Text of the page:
Visuals win when sharing complex ideas with an outside audience. Viewers stay engaged longer and easily retain information. Plus, it looks beautiful.
At Infogram, we offer you the tools to create various types of charts that are interactive and take your audience beyond a 2D model (all without creating a single line of code). Using interactive charts keeps viewers engaged with your content longer, encourages them to return, and garners more shares. Our interactive elements take animation, timers, gifs, interactive maps, (and more!) and leverages them to give you a head start against your competition.
This article covers the basics of where to use interactive charts, the types of charts Infogram offers, how to get started, and frequently asked questions. Don’t worry, we’re handling the complicated technical pieces, allowing you to focus on creating engaging, exciting, and educational content that will delight your customers.
It’s time to stop thinking about charts as boring, black and white, 2D boxes buried in a sea of text. Anytime you need to grab your audience’s attention (and keep it) Infogram allows you to become a visual storyteller. Create a chart for any of the following:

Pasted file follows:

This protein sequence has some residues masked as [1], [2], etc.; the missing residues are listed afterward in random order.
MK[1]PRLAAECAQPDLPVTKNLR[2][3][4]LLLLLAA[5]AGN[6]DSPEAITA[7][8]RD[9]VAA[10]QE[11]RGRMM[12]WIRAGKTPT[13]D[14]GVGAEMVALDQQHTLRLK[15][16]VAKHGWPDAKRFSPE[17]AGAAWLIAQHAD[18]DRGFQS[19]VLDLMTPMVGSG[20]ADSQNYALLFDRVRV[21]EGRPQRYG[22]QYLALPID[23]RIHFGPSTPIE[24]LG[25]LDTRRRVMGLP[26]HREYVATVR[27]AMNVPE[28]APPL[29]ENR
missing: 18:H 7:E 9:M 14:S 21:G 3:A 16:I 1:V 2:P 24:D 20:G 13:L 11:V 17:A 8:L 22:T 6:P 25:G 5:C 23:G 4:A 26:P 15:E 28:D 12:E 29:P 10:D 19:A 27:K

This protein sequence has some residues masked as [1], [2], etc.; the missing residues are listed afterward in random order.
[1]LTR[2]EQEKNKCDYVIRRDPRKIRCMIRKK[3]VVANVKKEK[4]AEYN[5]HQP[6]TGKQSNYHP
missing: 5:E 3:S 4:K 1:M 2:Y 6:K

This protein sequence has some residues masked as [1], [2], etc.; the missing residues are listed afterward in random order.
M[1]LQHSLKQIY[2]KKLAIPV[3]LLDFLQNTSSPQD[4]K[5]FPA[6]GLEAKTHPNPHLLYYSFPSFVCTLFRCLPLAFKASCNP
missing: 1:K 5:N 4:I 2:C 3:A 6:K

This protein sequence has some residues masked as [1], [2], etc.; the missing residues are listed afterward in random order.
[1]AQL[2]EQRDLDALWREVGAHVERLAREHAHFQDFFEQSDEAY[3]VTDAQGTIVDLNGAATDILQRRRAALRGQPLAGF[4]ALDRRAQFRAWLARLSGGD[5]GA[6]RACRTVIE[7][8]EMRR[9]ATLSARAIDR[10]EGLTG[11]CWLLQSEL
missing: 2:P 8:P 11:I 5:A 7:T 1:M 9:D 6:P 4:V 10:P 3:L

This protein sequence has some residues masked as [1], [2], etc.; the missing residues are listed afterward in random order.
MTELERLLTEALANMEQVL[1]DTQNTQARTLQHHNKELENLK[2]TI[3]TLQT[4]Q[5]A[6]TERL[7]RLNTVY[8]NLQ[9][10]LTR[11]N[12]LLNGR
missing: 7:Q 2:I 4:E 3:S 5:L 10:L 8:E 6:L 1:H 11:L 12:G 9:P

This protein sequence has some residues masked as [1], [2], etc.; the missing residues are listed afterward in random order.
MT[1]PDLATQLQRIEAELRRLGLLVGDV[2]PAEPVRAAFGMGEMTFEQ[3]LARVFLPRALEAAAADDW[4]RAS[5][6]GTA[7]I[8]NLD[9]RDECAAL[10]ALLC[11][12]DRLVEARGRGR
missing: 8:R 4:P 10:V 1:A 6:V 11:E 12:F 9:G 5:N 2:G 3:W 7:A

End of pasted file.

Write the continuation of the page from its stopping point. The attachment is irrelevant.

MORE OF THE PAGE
Once you’ve researched and come up with a great data-driven story, you’ll need to present it. Infogram offers endless ways to create captivating charts in minutes to tell your story more effectively than words or photos. Here you will find a guide that briefly explains when to use what.
Line charts are among the most frequently used chart types. These are typically used to show changes and trends over a period of time, and spread out over an X and Y-axis. Explore
A pie chart represents numbers in percentages, and the total sum of all segments needs to equal 100%. When comparing different categories, these circular graphs are recommended, helping to show the parts of a whole. They work best when limited amounts of data need to be shared. Explore
Area charts are ideal for trends and changes over time. Similar to a line chart, they are spread out of an X and Y-axis, but fill in the area below the line to show volume. Do not use area charts to present fluctuating values, like the stock market or prices changes. Explore
These charts use icons or pictures in relative size to help illustrate data patterns or trends in more engaging and memorable way. This an ideal was to show a visual representation of data. Explore
Treemaps are a great way to compare things that are in a hierarchy and show the ratios of components. They display hierarchical information as a cluster of rectangles varying in size and color to communicate their data value. Explore